This example shows how to interpolate an elliptic solution to a grid.

**Define and Solve the Problem**

Use the built-in geometry functions to create an L-shaped region with zero Dirichlet boundary conditions. Solve an elliptic PDE with coefficients $$c=1$$, $$a=0$$, $$f=1$$, with zero Dirichlet boundary conditions.

[p,e,t] = initmesh("lshapeg"); % Predefined geometry u = assempde("lshapeb",p,e,t,1,0,1); % Predefined boundary condition

**Create an Interpolant**

Create an interpolant for the solution.

F = pdeInterpolant(p,t,u);

**Create a Grid for the Solution**

xgrid = -1:0.1:1; ygrid = -1:0.2:1; [X,Y] = meshgrid(xgrid,ygrid);

The resulting grid has some points that are outside the L-shaped region.

**Evaluate the Solution On the Grid**

uout = evaluate(F,X,Y);

The interpolated solution `uout`

is a column vector. You can reshape it to match the size of `X`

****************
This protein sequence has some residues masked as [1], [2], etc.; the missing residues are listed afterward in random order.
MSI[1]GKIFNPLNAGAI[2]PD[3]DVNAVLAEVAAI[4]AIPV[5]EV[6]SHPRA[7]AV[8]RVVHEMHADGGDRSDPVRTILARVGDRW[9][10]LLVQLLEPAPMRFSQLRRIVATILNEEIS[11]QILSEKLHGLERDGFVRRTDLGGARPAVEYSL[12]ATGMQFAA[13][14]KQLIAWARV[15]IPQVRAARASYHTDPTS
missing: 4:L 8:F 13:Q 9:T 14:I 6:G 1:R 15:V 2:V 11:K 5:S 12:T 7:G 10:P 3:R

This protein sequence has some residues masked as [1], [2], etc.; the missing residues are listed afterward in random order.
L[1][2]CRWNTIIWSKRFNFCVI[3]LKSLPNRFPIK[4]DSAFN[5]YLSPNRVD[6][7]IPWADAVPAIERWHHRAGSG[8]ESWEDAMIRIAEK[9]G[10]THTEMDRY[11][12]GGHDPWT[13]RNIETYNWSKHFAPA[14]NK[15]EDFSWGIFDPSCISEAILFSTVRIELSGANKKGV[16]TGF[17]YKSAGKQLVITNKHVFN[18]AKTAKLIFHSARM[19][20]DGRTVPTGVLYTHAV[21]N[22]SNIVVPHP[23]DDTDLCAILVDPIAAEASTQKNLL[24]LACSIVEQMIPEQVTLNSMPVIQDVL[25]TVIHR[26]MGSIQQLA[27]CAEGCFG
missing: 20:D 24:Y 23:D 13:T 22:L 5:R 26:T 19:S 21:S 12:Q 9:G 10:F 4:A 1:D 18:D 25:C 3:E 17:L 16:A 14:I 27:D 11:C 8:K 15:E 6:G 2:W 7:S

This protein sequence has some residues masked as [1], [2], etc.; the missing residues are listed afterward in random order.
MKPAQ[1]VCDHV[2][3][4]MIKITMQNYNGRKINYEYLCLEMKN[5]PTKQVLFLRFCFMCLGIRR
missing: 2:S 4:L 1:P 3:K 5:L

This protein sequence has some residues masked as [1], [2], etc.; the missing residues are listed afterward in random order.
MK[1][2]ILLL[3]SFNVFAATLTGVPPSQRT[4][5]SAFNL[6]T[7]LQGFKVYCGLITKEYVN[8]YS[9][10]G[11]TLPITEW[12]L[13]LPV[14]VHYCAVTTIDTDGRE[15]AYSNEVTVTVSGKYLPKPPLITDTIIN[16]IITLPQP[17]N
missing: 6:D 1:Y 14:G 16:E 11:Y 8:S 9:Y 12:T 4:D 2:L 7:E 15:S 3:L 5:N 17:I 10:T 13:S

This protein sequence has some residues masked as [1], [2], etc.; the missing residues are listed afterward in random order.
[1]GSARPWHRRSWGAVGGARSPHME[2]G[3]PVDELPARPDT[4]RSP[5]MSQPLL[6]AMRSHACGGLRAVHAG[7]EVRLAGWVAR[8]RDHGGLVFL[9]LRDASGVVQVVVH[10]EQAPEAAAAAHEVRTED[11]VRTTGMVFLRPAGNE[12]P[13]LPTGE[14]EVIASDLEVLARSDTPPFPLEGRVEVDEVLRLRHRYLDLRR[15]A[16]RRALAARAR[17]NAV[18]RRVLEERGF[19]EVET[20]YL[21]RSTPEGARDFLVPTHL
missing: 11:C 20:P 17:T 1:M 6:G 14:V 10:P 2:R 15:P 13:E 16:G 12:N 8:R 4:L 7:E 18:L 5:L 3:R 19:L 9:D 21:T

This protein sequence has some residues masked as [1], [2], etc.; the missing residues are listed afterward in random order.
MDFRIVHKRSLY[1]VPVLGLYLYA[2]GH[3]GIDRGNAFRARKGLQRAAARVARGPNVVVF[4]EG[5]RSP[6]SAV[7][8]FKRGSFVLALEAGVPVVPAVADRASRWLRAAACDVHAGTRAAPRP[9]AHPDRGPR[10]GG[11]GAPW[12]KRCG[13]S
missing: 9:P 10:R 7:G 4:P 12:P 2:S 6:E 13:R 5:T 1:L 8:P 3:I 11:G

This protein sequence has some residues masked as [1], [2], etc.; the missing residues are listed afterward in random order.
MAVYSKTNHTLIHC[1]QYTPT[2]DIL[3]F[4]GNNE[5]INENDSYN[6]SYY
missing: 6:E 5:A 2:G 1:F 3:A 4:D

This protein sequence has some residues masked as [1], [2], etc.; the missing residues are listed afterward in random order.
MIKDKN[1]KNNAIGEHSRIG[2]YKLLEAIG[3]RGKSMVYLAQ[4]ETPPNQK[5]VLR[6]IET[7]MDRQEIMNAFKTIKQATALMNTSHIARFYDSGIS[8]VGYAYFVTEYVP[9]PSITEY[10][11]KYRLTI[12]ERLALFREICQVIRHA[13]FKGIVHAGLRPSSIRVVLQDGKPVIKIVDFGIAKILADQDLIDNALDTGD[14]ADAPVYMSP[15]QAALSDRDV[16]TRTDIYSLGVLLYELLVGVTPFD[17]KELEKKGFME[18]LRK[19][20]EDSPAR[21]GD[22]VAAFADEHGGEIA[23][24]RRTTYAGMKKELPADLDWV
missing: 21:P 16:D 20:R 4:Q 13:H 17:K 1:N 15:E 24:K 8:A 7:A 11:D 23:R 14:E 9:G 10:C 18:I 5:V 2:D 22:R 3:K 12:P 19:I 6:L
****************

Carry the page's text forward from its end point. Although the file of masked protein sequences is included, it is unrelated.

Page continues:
or `Y`

. This gives a matrix, like the output of the `tri2grid`

function.

Z = reshape(uout,size(X));

## Input Arguments

`F`

— Interpolant

output of `pdeInterpolant`

Interpolant, specified as the output of `pdeInterpolant`

.

**Example: **`F = pdeInterpolant(p,t,u)`

`pOut`

— Query points

matrix with two or three rows

Query points, specified as a matrix with two or three rows. The first row
represents the `x`

component of the query points, the
second row represents the `y`

component, and, for 3-D
geometry, the third row represents the `z`

component.
`evaluate`

computes the interpolant at each column of
`pOut`

. In other words, `evaluate`

interpolates at the points `pOut(:,k)`

.

**Example: **`pOut = [-1.5,0,1;`

1,1,2.2]

**Data Types: **`double`

`x`

— Query point component

vector or array

Query point component, specified as a vector or array. `evaluate`

interpolates at either 2-D points
`[x(k),y(k)]`

or at 3-D points
`[x(k),y(k),z(k)]`

. The `x`

and
`y`

, and `z`

arrays must contain the
same number of entries.

`evaluate`

transforms query point components to the
linear index representation, such as `x(:)`

.

**Example: **`x = -1:0.2:3`

**Data Types: **`double`

`y`

— Query point component

vector or array

Query point component, specified as a vector or array. `evaluate`

interpolates at either 2-D points
`[x(k),y(k)]`

or at 3-D points
`[x(k),y(k),z(k)]`

. The `x`

and
`y`

, and `z`

arrays must contain the